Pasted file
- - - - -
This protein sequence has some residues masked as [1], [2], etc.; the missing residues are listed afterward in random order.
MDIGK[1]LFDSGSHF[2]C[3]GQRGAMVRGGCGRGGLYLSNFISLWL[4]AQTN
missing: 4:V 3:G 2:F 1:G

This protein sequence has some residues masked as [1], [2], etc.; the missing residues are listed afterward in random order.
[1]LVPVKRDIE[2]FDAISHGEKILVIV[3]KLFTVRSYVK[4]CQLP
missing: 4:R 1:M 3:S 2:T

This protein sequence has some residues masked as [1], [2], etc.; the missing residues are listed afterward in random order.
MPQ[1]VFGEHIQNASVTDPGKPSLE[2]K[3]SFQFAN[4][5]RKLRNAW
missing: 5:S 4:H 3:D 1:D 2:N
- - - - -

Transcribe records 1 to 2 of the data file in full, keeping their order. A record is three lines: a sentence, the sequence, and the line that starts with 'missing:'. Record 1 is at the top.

This protein sequence has some residues masked as [1], [2], etc.; the missing residues are listed afterward in random order.
MDIGK[1]LFDSGSHF[2]C[3]GQRGAMVRGGCGRGGLYLSNFISLWL[4]AQTN
missing: 4:V 3:G 2:F 1:G

This protein sequence has some residues masked as [1], [2], etc.; the missing residues are listed afterward in random order.
[1]LVPVKRDIE[2]FDAISHGEKILVIV[3]KLFTVRSYVK[4]CQLP
missing: 4:R 1:M 3:S 2:T